‘Family Ties’ Michael Gross on Michael J. Fox’s Rise to Fame and the Real Reason the Show Ended (Exclusive)

Michael Gross is opening up his time on Family Ties. ET’s Kevin Frazier spoke to the 74-year-old actor as part of Entertainment Tonight’s Iconic TV Dads week, and the sitcom’s patriarch recalled watching Michael J. Fox’s rise to fame during the show’s seven-season run from 1982 to 1989.

“I remember walking into the mail room and finding just these gobs of mail from pre-teens going, ‘This is our guy.’ That was before Back to the Future,” Gross said of Fox’s 1985 film. “You just said, ‘Oh, this is a phenomenon… This is exciting. [He’s a] young, lovely, funny, handsome, non-threatening guy that girls are gonna fall in love with.’ And they did.”

Even amid all of the actor’s success, though, Fox’s TV dad, who starred as Steven Keaton in the series, said the younger man never changed who he was.

“To watch that transformation was incredible, not the least of which because Michael himself was not transformed. Michael knew he was important, he knew that he had struck gold, but nothing changed,” Gross said of Fox, who starred as Alex P. Keaton on the show. “… We were all aware that this was a big deal, but Michael was the same humble, wonderful guy.”

“He knew from the outset that Family Ties had made all of this possible. He didn’t immediately pull the play and say, ‘I’m out of here,'” he continued. “… Michael never forgot where he came from. He knew he owed something to Family Ties, so there was no pulling of rank, there was no that, ‘I’m a big shot and the rest of you aren’t.’ He was as good as gold and as easy to work with as ever.”

Gross also praised his other onscreen child, Justine Bateman, saying that her role of Mallory Keaton, was the “biggest stretch” among the cast.

“She was anything but dumb, anything but stupid, and she played this kind of airheaded person,” Gross explained. “Justine, extremely bright, extremely creative, a real head on her shoulders, and to me, she had the furthest stretch in terms of the cast of who she was portraying versus who she was in real life.”

Gross said that he keeps up with Fox and Bateman “to a degree,” largely through social media, though he’s still very close to Meredith Baxter, who played his wife, Elyse Keaton, on the series.

“Meredith and I were both 35 when we met… We’ve known each other for 40 years and we’re still friends,” he said. “As a matter of fact, we’re we’ll be doing a play together in July… We love working together. We adore each other.”

Family Ties
Herb Ball/NBC/NBCU Photo Bank/Getty Images

As for the lasting success of the series, Gross admitted that it’s something he never thought would happen.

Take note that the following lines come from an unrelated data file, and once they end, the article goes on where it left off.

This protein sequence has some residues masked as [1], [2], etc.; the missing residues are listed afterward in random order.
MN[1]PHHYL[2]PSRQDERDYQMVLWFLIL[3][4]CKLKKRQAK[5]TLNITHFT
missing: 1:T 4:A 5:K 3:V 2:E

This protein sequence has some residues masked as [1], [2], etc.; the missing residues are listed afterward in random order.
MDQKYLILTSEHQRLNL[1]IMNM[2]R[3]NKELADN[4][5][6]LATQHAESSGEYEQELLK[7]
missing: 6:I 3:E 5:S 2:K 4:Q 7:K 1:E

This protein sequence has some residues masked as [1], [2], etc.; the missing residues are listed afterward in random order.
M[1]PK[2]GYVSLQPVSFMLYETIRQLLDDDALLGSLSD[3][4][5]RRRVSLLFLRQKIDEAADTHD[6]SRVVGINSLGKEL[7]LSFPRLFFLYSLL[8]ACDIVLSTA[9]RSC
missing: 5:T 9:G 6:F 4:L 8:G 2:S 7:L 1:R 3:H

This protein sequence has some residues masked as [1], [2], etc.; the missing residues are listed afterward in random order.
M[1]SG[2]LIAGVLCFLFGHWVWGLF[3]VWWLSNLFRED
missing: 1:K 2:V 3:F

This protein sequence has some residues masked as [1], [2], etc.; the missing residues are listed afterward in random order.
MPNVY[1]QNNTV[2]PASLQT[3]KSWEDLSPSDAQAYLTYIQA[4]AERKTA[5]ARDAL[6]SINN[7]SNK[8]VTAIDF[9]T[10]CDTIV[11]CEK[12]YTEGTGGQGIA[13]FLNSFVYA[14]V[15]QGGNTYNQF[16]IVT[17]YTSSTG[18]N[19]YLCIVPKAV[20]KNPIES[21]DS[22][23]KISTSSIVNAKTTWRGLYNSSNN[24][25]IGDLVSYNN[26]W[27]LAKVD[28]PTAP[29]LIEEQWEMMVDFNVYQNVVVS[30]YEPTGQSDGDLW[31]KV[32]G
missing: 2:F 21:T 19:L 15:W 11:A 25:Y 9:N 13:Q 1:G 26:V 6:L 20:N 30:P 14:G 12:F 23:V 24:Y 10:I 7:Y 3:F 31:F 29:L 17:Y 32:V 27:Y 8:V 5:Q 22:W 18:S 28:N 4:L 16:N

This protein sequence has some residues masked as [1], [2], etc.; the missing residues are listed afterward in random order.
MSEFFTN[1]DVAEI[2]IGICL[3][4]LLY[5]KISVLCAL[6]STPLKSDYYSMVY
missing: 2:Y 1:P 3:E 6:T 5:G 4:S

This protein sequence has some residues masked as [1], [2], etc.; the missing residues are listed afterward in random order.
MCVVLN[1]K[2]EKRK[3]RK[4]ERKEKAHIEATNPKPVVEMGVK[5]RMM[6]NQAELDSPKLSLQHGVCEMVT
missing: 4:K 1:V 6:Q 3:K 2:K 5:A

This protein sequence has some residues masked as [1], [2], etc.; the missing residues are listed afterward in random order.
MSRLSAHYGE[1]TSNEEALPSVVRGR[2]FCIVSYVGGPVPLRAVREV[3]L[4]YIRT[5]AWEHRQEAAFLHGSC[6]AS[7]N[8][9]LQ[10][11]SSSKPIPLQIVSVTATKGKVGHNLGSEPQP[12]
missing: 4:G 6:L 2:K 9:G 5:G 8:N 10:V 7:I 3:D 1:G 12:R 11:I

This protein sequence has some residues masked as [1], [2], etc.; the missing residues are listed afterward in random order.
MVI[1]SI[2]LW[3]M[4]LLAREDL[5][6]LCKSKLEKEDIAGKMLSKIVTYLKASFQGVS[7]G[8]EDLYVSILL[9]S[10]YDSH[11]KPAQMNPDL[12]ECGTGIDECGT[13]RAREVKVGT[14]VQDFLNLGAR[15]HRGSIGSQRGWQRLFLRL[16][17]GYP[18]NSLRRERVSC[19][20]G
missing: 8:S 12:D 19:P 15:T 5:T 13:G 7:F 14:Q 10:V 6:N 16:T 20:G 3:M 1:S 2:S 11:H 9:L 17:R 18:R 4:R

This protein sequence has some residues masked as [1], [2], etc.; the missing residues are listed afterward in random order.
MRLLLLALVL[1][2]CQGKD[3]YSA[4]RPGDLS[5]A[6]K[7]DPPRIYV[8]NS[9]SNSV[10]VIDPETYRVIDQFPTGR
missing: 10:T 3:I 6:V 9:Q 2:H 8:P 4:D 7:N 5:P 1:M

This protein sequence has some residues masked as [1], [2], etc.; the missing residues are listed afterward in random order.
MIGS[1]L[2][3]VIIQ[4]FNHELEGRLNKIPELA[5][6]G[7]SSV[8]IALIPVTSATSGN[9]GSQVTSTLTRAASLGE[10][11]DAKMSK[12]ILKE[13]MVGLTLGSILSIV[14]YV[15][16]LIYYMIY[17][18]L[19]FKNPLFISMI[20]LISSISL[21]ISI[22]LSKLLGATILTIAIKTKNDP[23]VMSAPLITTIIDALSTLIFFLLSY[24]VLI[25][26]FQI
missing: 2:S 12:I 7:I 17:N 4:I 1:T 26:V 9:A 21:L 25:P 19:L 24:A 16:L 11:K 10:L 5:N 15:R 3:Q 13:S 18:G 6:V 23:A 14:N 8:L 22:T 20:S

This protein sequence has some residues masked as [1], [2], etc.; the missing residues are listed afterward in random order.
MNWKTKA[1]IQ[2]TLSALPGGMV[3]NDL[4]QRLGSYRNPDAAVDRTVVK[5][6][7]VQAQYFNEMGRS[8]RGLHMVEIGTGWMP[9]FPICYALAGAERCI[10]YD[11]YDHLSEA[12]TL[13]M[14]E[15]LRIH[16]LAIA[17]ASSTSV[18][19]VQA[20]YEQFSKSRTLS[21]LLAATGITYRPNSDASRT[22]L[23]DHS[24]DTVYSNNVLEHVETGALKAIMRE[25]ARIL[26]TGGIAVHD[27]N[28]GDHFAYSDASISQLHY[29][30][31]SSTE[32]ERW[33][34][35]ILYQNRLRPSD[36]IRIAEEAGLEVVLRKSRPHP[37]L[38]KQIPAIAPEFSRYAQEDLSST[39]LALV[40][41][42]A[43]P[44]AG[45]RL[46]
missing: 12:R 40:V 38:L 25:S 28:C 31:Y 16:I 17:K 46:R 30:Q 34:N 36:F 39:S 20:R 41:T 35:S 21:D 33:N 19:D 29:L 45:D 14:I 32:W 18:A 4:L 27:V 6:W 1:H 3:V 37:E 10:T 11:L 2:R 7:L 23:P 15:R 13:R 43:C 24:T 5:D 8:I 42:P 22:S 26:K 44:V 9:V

“You live in fear that you’re going to be canceled after the first 13, or the pilot won’t even get picked up… and then it got picked up for 13, and then you live in fear that it won’t be picked up for the back 13, and then it did. And then you think, ‘OK, it’ll be canceled after a year.’ And then it wasn’t,” he said. “And then seven years later, we had done about 175 episodes.”

According to Gross, the series’ run only ended because of the ages of the children, which he called “a built-in time bomb.”

“At the end of the sixth season, the producers came to us and said, ‘We’re only doing one more season.’ [We asked,] ‘Why? We’re a hit.’ [They said,] ‘Well, because it’s getting tougher and tougher for us to make stories. We’re running out of stories. We got Alex P. Keaton, we’ve taken him through high school, college, graduate school. He wants to conquer the world. He’s still living at home with mommy and daddy! It makes no sense,'” Gross recalled. “So, we ended after seven years.”

Throughout the incredible experience, Gross said, he didn’t “appreciate it when it was happening.”

“You’re doing a job and you’re having a good time. I was amazed, though, at the number of people who did respond to say, ‘I wish I had a father like you. I wish I had a family like you,'” he said. “… Some tough crap goes on in American homes and I used to think, ‘Wow they need us.’ I came to understand that we became iconic because they needed us. They needed us to show the way. To this day… I will have dads come up to me and say, ‘I learned to be a father watching Steven Keaton.”

Despite fan interactions like those, Gross told ET he doesn’t know if he’s “earned” the title of being an iconic TV dad.

“I think the writing earned it, to be honest with you. All I did was deliver some pretty amazing lines,” he said. “… I’m happy to know I’ve been iconic in any way, shape or form. I attribute that to some incredible writing and a great ensemble cast… It was something that appealed to the entire family.”

Tune in to Wednesday’s episode of Entertainment Tonight for more of ET’s interview with Gross. Watch the video below for another interview from ET’s Iconic TV Dads week.

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